Gay Marriage Switch By Va. Attorney General an 'Insult to Voters' Say Conservative Groups, Republican Lawmakers

Conservative pro-family groups and Republican lawmakers are decrying Virginia Attorney General Mark Herring's recent decision not to defend the state's voter-approved ban on same-sex marriage.

(Photo: Reuters/Phil McCarten)Virginia residents cast their vote for who will be the state's next attorney general, Democratic state Sen. Mark Herring or Republican state Sen. Mark Obenshain.

The Family Research Council denounced Herring's recent announcement, citing the state's 2006 ban on same-sex marriage that was approved by 57 percent of Virginia voters.

"This lawlessness is an insult to the voters of Virginia who approved the marriage amendment by a large majority," Tony Perkins, president of the Family Research Council, said in a statement following Herring's announcement on Thursday. "The 'left' is becoming a law unto itself."

The Republican Party of Virginia has also spoken out against Herring's decision. "By running for the office, Mark Herring asked for the challenge of defending Virginia's constitution and all it contains," Republican Party of Virginia Chairman Pat Mullins said in a statement.

"If Mark Herring doesn't want to defend this case, he should resign, and let the General Assembly appoint someone who will. Mark Herring owes the people of Virginia no less," he added.

The state's attorney general, who was elected to his post just last month, announced Thursday that as the state's principal legal officer, he will no longer defend the state's ban on same-sex marriage in federal lawsuits despite the fact that it was voter-approved, saying he personally finds the ban to be unconstitutional. Even though the gay marriage ban passed through the state's democratic process, Herring has decided to ignore the public vote on the issue and instead has said that he will be siding with the two same-sex couples, Timothy B. Bostic and his partner Tony C. London and Carol Schall and Mary Townley, in their current lawsuit challenging the state ban on same-sex marriage.

"As attorney general, I cannot and will not defend laws that violate Virginians' rights," Herring said in a statement Thursday.

"The commonwealth will be siding with the plaintiffs in this case and with every other Virginia couple whose right to marry is being denied," he continued.

Herring, who in just 2006 said he supported traditional marriage as between one man and one woman, has since flip-flopped on his position, now claiming that he has reflected more on the meaning of discrimination. "I was wrong for not applying it to marriage," Herring said about his views on discrimination. "I saw very soon after that how that hurt a lot of people and it was very painful for a lot of people."

Completing his u-turn on the divisive issue, Herring stressed his support for gay marriage in his attorney general campaign last year.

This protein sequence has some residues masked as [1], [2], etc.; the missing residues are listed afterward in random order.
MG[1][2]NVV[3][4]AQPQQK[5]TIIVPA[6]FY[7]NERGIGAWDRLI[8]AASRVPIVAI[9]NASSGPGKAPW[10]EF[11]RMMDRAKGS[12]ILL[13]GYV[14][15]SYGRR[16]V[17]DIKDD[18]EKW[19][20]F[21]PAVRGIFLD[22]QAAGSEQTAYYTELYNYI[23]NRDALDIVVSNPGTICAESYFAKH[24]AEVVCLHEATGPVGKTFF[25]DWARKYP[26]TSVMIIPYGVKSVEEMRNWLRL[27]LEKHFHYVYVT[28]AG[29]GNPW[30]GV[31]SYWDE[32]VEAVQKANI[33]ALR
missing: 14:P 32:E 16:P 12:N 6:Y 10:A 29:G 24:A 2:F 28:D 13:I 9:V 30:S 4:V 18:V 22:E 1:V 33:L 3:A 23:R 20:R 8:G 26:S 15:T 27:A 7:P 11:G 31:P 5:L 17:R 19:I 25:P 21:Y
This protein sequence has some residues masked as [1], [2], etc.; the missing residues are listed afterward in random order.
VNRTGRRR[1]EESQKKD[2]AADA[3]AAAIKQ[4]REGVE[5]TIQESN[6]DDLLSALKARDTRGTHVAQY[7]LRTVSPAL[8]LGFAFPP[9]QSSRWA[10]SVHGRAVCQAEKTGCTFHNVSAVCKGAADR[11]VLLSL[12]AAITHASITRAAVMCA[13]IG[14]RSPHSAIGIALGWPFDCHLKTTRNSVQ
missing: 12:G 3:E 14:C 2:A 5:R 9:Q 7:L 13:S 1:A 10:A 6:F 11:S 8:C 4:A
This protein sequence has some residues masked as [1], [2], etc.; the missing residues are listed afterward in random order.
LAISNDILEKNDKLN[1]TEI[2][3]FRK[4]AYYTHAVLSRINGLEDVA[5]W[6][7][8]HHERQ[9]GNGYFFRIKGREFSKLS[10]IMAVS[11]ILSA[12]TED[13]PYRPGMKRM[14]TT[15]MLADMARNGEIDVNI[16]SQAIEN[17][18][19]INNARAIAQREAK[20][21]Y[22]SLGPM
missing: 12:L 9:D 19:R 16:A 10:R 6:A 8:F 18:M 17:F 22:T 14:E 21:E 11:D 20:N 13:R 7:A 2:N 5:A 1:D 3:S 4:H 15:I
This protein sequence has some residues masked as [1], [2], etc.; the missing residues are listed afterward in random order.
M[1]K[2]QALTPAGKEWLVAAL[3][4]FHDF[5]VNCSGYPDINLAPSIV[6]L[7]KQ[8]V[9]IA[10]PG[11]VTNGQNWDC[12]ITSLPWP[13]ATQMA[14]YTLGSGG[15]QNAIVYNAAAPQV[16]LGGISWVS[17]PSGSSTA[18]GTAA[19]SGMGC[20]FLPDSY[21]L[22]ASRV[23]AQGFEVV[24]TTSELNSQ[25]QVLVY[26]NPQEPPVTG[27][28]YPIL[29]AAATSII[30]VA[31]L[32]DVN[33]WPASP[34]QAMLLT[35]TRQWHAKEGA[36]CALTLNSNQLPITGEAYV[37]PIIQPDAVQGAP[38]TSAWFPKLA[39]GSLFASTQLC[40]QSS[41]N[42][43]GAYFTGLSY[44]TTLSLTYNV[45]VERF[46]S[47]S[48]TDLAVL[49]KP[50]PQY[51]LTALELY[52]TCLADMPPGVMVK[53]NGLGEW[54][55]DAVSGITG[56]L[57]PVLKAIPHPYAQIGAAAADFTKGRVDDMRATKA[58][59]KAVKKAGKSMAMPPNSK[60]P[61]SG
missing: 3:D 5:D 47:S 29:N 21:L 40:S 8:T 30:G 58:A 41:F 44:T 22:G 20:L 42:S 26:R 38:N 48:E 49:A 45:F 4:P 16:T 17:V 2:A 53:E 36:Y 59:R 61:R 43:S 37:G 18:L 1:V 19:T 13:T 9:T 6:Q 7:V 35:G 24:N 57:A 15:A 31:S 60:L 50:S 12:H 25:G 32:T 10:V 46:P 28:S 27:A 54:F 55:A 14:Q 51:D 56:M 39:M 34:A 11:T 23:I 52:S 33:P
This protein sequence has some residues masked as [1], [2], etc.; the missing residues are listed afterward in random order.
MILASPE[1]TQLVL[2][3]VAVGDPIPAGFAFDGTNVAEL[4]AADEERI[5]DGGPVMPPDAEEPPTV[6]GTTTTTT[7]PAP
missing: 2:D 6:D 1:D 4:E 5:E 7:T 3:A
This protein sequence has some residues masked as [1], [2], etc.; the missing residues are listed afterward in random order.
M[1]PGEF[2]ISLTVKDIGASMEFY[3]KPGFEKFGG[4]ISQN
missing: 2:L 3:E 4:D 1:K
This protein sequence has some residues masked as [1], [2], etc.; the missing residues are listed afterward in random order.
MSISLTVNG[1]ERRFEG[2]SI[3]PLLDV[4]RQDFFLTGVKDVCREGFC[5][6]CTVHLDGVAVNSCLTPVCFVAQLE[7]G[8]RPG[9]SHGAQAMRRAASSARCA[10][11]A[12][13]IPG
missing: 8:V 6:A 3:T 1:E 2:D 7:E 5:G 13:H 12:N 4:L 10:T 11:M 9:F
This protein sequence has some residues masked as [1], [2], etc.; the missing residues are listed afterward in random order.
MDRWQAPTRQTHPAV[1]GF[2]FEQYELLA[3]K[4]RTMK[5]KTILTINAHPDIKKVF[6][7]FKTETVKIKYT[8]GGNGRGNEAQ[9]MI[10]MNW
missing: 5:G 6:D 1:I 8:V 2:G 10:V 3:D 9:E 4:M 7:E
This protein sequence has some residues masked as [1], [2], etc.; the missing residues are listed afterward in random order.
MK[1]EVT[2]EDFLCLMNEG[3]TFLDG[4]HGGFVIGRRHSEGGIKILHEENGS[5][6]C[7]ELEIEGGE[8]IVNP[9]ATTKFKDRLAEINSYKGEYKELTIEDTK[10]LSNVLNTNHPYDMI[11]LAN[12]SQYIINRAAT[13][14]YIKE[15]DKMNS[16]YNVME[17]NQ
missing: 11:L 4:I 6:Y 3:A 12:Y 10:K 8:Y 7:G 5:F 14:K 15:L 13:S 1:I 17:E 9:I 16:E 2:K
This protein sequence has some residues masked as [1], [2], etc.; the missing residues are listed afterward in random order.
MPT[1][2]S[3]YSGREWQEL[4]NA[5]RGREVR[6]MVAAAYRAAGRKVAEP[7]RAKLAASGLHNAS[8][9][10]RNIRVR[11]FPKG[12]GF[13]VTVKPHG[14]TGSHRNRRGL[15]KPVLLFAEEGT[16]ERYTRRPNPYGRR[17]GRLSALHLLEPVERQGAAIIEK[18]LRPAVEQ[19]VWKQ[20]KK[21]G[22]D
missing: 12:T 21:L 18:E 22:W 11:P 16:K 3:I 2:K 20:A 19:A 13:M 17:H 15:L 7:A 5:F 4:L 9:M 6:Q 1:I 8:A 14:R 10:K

"The Supreme Court is clear: The United States Constitution is the law of the land, the supreme law of the land," Herring added. "I believe the freedom to marry is a fundamental right, and I intend to ensure that Virginia is on the right side of history and the right side of the law."

Herring's change on the issue holds political importance in a state like Virginia, where Democrats have recently replaced Republicans in top state political offices. Along with Herring, the state's newly-elected Governor Terry McAuliffe is also a democrat. According to CNN, Virginia is often regarded as a "purple state" because of its Republican-dominated general assembly and conservative-leaning social policies.

Despite Herring's recent announcement, Republican lawmakers in the state have vowed to do what is in their power to protect the sanctity of marriage and will fight any push to redefine marriage.

Sen. Mark D. Obenshain (R-Harrisonburg) said in a statement that it is not the attorney general's right to personally decide the legality of the same-sex marriage ban.

"Here in Virginia, the state's Marriage Amendment is a matter of perennial legislative debate, and that Amendment could well fall: the voters could repeal it or a court may strike it down," Obenshain, who lost to Herring in the recent attorney general race, said in a statement. "But it is emphatically not the role of the Attorney General to make that determination unilaterally, and that may well be the consequence of Attorney General Herring's decision."

Republican House Speaker William J. Howell of Stafford added that focus should be on "the dangerous precedent [Herring's decision] sets with regard to the rule of law."

Additionally, Brian Brown, president of the National Organization for Marriage, a group supporting traditional marriage, released a statement saying the attorney general's decision is an example of "malfeasance and neglect of duty" that "is not only a disgrace, it's an impeachable offense under the constitution."